Preface| Volume 37, ISSUE 4, Pxiii-xiv, December 2017

Clinical Flow Cytometry: State-of-the-Art and New Approaches

Published:September 20, 2017DOI:
      Flow cytometric immunophenotypic analysis is critical for diagnosing and subtyping a number of hematopoietic neoplasms. In recent years, significant advances in clinical flow cytometry have included the development of robust commercial flow cytometers suitable for the multiparametric assessment of clinical samples, a wide range of fluorochrome-conjugated antibodies directed at antigens that are useful for the identification of hematopoietic cells at various stages of development and differentiation, as well as sophisticated data analysis software.
      This 2017 issue of Clinics in Laboratory Medicine summarizes the current state of the field. It reviews the flow cytometric analysis of B-cell and T-cell neoplasms and acute leukemias and discusses the rationale for flow cytometric testing, gating strategies, antibody panels for diagnosis and disease subtyping, and specific immunophenotypic patterns important for differential diagnosis. It discusses flow cytometric testing of systemic mastocytosis and paroxysmal nocturnal hemoglobinuria, two rare diseases well suited to assessment by flow cytometric analysis, particularly with new immunophenotypic markers and approaches. It reviews flow cytometric analysis of minimal residual disease in patients with acute lymphoblastic leukemia, which has become a standard clinical practice. In addition, Dr Sa A. Wang and colleagues at MD Anderson Cancer Center describe here their approach for the flow cytometric assessment of minimal residual disease in patients with acute myeloid leukemia, an application of clinical flow cytometry that is not yet widely employed.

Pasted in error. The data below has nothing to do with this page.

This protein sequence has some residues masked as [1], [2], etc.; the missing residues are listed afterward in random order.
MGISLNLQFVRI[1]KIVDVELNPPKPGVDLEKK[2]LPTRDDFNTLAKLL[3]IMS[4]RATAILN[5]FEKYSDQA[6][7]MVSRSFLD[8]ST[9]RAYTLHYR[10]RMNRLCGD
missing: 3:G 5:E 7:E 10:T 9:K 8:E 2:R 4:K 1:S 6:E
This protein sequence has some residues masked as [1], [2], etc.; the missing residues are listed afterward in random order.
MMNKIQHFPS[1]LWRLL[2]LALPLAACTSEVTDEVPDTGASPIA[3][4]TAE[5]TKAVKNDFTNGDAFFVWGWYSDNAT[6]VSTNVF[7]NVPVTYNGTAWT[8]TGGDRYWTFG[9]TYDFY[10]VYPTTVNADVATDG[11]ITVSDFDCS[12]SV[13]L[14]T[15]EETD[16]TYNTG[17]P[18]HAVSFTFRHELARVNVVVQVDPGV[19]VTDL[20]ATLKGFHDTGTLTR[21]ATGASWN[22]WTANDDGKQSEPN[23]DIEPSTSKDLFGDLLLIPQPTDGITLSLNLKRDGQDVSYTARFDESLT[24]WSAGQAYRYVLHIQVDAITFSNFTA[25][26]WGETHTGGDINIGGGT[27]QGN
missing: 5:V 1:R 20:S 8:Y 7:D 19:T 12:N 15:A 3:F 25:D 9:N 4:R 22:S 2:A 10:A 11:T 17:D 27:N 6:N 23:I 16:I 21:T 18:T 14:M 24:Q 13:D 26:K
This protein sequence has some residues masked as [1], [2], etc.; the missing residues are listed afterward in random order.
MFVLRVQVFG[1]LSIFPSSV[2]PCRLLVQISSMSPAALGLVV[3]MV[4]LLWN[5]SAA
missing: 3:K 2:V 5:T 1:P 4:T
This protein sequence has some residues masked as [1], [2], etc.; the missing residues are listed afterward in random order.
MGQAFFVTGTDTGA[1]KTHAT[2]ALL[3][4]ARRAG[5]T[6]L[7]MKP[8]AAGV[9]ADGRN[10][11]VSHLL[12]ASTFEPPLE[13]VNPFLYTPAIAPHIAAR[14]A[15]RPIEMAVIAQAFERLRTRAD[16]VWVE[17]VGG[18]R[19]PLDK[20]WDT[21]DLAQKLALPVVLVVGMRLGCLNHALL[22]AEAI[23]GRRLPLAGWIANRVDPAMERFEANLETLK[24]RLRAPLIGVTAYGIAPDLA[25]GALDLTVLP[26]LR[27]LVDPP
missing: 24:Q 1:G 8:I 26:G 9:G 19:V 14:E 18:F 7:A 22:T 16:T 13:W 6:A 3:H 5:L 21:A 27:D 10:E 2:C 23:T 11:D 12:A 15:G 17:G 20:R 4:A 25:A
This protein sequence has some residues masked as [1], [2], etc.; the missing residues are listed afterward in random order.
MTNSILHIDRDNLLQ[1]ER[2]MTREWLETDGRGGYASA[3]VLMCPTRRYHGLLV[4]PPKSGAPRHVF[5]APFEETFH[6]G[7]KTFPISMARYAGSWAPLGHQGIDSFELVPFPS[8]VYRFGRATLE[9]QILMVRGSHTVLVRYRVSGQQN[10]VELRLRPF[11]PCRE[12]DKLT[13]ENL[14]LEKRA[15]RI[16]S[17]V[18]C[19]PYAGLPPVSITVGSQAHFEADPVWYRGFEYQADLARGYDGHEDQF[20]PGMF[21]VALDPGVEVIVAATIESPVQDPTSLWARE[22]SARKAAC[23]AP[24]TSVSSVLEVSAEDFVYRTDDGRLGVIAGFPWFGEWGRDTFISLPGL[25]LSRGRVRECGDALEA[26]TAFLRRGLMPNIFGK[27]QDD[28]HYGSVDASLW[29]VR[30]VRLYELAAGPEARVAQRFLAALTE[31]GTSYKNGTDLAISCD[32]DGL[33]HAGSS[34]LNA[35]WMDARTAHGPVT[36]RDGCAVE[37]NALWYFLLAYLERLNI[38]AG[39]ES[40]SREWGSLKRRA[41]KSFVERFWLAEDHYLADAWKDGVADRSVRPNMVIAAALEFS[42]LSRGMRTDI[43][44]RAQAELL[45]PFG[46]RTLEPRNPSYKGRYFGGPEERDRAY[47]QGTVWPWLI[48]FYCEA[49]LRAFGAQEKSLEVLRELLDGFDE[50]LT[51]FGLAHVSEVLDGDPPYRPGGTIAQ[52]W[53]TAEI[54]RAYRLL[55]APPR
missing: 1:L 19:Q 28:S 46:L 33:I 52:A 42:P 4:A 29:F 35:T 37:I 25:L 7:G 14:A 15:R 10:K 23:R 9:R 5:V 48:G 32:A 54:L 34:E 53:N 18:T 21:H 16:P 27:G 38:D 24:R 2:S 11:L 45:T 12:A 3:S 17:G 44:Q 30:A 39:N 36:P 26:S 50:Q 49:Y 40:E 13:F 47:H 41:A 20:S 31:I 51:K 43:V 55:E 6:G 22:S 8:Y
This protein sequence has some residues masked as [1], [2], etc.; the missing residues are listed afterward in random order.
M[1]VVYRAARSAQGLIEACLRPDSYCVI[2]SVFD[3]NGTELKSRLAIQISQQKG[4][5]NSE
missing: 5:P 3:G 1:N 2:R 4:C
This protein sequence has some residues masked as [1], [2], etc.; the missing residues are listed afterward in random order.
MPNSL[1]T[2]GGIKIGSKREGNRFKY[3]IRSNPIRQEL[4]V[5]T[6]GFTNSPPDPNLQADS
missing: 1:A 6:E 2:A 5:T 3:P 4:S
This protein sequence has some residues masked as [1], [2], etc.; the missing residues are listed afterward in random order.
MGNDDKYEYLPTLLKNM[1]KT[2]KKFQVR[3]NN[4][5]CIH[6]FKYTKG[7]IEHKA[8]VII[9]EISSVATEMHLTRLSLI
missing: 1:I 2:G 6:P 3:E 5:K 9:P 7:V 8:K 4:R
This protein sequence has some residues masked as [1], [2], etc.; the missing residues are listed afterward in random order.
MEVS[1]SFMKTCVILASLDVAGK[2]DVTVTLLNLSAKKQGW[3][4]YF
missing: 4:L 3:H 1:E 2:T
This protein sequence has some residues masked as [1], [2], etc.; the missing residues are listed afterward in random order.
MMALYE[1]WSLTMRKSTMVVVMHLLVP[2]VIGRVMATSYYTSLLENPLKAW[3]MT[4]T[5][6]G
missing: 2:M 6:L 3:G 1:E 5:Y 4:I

This issue also discusses the flow cytometric analysis of hematopoietic neoplasms in pediatric patients and in patients with primary immunodeficiencies. Several articles discuss timely and emerging topics, such as algorithms and strategies for cost-effective flow cytometric testing of clinical samples and sophisticated approaches and scoring systems to assess chronic myeloid neoplasms, another area of clinical flow cytometry that is still in development. Dr Richard H. Scheuermann, one of the pioneers of the field, discusses automated analysis of clinical flow cytometry data using computer algorithms. This approach has been employed for the assessment of a number of hematopoietic neoplasms and holds great promise for identifying important patterns in complex multiparametric data generated by contemporary flow cytometers. In the future, clinical flow cytometry and related technology will likely permit increasingly multiparametric immunophenotyping approaches to be employed in routine clinical practice. Dr Gregory K. Behbehani discusses the potential clinical application of mast cytometry, a novel technology that has the potential to significantly expand the ability to perform immunophenotyping with up to 50 simultaneous parameters, as well as a number of highly sophisticated data analysis approaches developed to analyze mass cytometry data.
      I wish to express my gratitude to the authors of these articles for their contributions, which I hope will enlighten students and practitioners of clinical flow cytometry and hematopathology.